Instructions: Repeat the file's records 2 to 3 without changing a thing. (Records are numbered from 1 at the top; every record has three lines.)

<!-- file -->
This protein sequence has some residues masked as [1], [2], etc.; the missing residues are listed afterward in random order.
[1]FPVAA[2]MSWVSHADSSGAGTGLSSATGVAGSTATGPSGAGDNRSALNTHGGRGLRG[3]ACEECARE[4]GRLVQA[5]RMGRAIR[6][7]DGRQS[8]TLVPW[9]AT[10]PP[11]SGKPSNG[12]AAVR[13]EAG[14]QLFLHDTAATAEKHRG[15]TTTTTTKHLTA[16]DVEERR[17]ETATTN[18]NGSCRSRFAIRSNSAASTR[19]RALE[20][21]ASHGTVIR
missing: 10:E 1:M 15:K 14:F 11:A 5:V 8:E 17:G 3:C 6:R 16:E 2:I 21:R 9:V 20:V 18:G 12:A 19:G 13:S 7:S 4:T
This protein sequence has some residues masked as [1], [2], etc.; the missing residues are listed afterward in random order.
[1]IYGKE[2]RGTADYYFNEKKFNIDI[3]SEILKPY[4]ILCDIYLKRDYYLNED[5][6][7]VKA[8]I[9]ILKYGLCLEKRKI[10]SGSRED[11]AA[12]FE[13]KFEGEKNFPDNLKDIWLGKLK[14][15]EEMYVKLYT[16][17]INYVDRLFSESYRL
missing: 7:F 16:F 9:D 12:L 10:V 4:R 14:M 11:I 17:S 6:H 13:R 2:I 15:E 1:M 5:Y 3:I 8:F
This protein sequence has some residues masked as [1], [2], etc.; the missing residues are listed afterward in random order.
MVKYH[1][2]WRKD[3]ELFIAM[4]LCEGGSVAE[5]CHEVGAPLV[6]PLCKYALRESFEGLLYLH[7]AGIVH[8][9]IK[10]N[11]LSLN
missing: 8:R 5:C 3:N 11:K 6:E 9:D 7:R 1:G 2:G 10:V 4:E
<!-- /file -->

This protein sequence has some residues masked as [1], [2], etc.; the missing residues are listed afterward in random order.
[1]IYGKE[2]RGTADYYFNEKKFNIDI[3]SEILKPY[4]ILCDIYLKRDYYLNED[5][6][7]VKA[8]I[9]ILKYGLCLEKRKI[10]SGSRED[11]AA[12]FE[13]KFEGEKNFPDNLKDIWLGKLK[14][15]EEMYVKLYT[16][17]INYVDRLFSESYRL
missing: 7:F 16:F 9:D 12:L 10:V 4:R 14:M 11:I 17:S 6:H 13:R 2:I 15:E 1:M 5:Y 3:I 8:F
This protein sequence has some residues masked as [1], [2], etc.; the missing residues are listed afterward in random order.
MVKYH[1][2]WRKD[3]ELFIAM[4]LCEGGSVAE[5]CHEVGAPLV[6]PLCKYALRESFEGLLYLH[7]AGIVH[8][9]IK[10]N[11]LSLN
missing: 8:R 5:C 3:N 11:K 6:E 9:D 7:R 1:G 2:G 10:V 4:E